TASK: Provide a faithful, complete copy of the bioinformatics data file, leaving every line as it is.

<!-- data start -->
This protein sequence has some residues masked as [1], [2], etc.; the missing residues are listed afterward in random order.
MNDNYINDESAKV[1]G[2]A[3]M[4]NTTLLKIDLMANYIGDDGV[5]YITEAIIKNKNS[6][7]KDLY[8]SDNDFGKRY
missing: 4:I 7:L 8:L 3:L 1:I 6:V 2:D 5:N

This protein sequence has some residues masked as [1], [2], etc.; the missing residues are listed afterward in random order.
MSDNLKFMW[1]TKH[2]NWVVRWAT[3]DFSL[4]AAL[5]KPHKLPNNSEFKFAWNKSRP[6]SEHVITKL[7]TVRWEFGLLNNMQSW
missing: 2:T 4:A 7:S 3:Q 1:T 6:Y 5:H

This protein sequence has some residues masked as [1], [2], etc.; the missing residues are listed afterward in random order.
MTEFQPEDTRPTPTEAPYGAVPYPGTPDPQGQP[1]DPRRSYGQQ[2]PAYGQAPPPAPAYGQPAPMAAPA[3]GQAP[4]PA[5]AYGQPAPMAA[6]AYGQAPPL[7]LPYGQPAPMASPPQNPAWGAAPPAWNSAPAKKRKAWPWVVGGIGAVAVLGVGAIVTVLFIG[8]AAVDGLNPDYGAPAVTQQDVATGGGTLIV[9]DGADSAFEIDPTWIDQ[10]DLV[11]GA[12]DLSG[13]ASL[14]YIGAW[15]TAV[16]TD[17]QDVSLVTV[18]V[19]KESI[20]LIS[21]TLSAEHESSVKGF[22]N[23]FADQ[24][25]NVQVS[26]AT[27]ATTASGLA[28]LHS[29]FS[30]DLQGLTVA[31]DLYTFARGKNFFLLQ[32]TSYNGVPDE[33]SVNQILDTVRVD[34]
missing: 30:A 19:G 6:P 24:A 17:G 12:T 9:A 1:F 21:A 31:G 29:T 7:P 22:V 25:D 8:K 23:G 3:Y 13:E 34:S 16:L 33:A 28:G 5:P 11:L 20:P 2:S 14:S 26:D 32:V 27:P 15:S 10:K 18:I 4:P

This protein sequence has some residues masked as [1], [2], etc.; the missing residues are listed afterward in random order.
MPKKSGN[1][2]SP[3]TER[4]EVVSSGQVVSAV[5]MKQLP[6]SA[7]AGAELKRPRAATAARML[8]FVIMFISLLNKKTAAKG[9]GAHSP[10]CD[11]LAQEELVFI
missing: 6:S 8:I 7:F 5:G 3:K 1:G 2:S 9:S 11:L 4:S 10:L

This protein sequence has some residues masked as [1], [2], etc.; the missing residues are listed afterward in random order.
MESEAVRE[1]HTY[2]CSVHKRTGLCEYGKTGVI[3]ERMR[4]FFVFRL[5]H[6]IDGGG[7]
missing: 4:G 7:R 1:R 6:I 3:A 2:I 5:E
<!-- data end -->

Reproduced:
This protein sequence has some residues masked as [1], [2], etc.; the missing residues are listed afterward in random order.
MNDNYINDESAKV[1]G[2]A[3]M[4]NTTLLKIDLMANYIGDDGV[5]YITEAIIKNKNS[6][7]KDLY[8]SDNDFGKRY
missing: 4:I 7:L 8:L 3:L 1:I 6:V 2:D 5:N

This protein sequence has some residues masked as [1], [2], etc.; the missing residues are listed afterward in random order.
MSDNLKFMW[1]TKH[2]NWVVRWAT[3]DFSL[4]AAL[5]KPHKLPNNSEFKFAWNKSRP[6]SEHVITKL[7]TVRWEFGLLNNMQSW
missing: 2:T 4:A 7:S 3:Q 1:T 6:Y 5:H

This protein sequence has some residues masked as [1], [2], etc.; the missing residues are listed afterward in random order.
MTEFQPEDTRPTPTEAPYGAVPYPGTPDPQGQP[1]DPRRSYGQQ[2]PAYGQAPPPAPAYGQPAPMAAPA[3]GQAP[4]PA[5]AYGQPAPMAA[6]AYGQAPPL[7]LPYGQPAPMASPPQNPAWGAAPPAWNSAPAKKRKAWPWVVGGIGAVAVLGVGAIVTVLFIG[8]AAVDGLNPDYGAPAVTQQDVATGGGTLIV[9]DGADSAFEIDPTWIDQ[10]DLV[11]GA[12]DLSG[13]ASL[14]YIGAW[15]TAV[16]TD[17]QDVSLVTV[18]V[19]KESI[20]LIS[21]TLSAEHESSVKGF[22]N[23]FADQ[24][25]NVQVS[26]AT[27]ATTASGLA[28]LHS[29]FS[30]DLQGLTVA[31]DLYTFARGKNFFLLQ[32]TSYNGVPDE[33]SVNQILDTVRVD[34]
missing: 30:A 19:G 6:P 24:A 17:G 12:T 9:A 1:F 21:A 31:G 29:T 7:P 22:V 25:D 8:K 23:G 3:Y 13:E 34:S 16:L 33:A 28:G 5:P 11:L 20:P 2:S 14:S 26:D 32:V 27:P 15:S 10:K 18:I 4:P

This protein sequence has some residues masked as [1], [2], etc.; the missing residues are listed afterward in random order.
MPKKSGN[1][2]SP[3]TER[4]EVVSSGQVVSAV[5]MKQLP[6]SA[7]AGAELKRPRAATAARML[8]FVIMFISLLNKKTAAKG[9]GAHSP[10]CD[11]LAQEELVFI
missing: 6:S 8:I 7:F 5:G 3:K 1:G 2:S 9:S 11:L 4:S 10:L

This protein sequence has some residues masked as [1], [2], etc.; the missing residues are listed afterward in random order.
MESEAVRE[1]HTY[2]CSVHKRTGLCEYGKTGVI[3]ERMR[4]FFVFRL[5]H[6]IDGGG[7]
missing: 4:G 7:R 1:R 6:I 3:A 2:I 5:E